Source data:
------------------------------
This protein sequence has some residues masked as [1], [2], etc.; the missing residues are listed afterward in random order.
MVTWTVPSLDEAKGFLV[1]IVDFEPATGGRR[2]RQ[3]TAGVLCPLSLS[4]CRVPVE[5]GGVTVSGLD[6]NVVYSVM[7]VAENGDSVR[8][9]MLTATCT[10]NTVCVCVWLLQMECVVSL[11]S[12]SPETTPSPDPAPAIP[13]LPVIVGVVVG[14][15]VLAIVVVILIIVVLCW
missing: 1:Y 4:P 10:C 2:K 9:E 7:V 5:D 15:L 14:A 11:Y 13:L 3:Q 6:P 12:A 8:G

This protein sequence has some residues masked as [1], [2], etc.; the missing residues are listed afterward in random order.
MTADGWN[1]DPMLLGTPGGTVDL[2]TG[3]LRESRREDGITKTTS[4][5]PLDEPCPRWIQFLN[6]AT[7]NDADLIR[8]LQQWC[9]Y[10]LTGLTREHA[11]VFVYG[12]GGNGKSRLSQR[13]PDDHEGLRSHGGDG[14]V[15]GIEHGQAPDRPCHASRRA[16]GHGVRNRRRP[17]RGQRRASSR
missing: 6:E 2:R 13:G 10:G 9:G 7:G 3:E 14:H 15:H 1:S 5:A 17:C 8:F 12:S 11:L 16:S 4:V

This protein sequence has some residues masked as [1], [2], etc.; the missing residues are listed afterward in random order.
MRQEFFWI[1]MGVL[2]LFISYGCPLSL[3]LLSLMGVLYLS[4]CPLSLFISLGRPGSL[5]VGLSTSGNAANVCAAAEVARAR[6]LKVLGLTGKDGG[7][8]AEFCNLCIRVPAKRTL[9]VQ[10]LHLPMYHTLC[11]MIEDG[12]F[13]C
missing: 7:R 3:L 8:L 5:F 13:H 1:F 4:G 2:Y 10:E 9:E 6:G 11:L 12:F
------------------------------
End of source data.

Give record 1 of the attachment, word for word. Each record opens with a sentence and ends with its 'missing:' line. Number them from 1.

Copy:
This protein sequence has some residues masked as [1], [2], etc.; the missing residues are listed afterward in random order.
MVTWTVPSLDEAKGFLV[1]IVDFEPATGGRR[2]RQ[3]TAGVLCPLSLS[4]CRVPVE[5]GGVTVSGLD[6]NVVYSVM[7]VAENGDSVR[8][9]MLTATCT[10]NTVCVCVWLLQMECVVSL[11]S[12]SPETTPSPDPAPAIP[13]LPVIVGVVVG[14][15]VLAIVVVILIIVVLCW
missing: 1:Y 4:P 10:C 2:K 9:E 7:V 5:D 15:L 14:A 11:Y 13:L 3:Q 6:P 12:A 8:G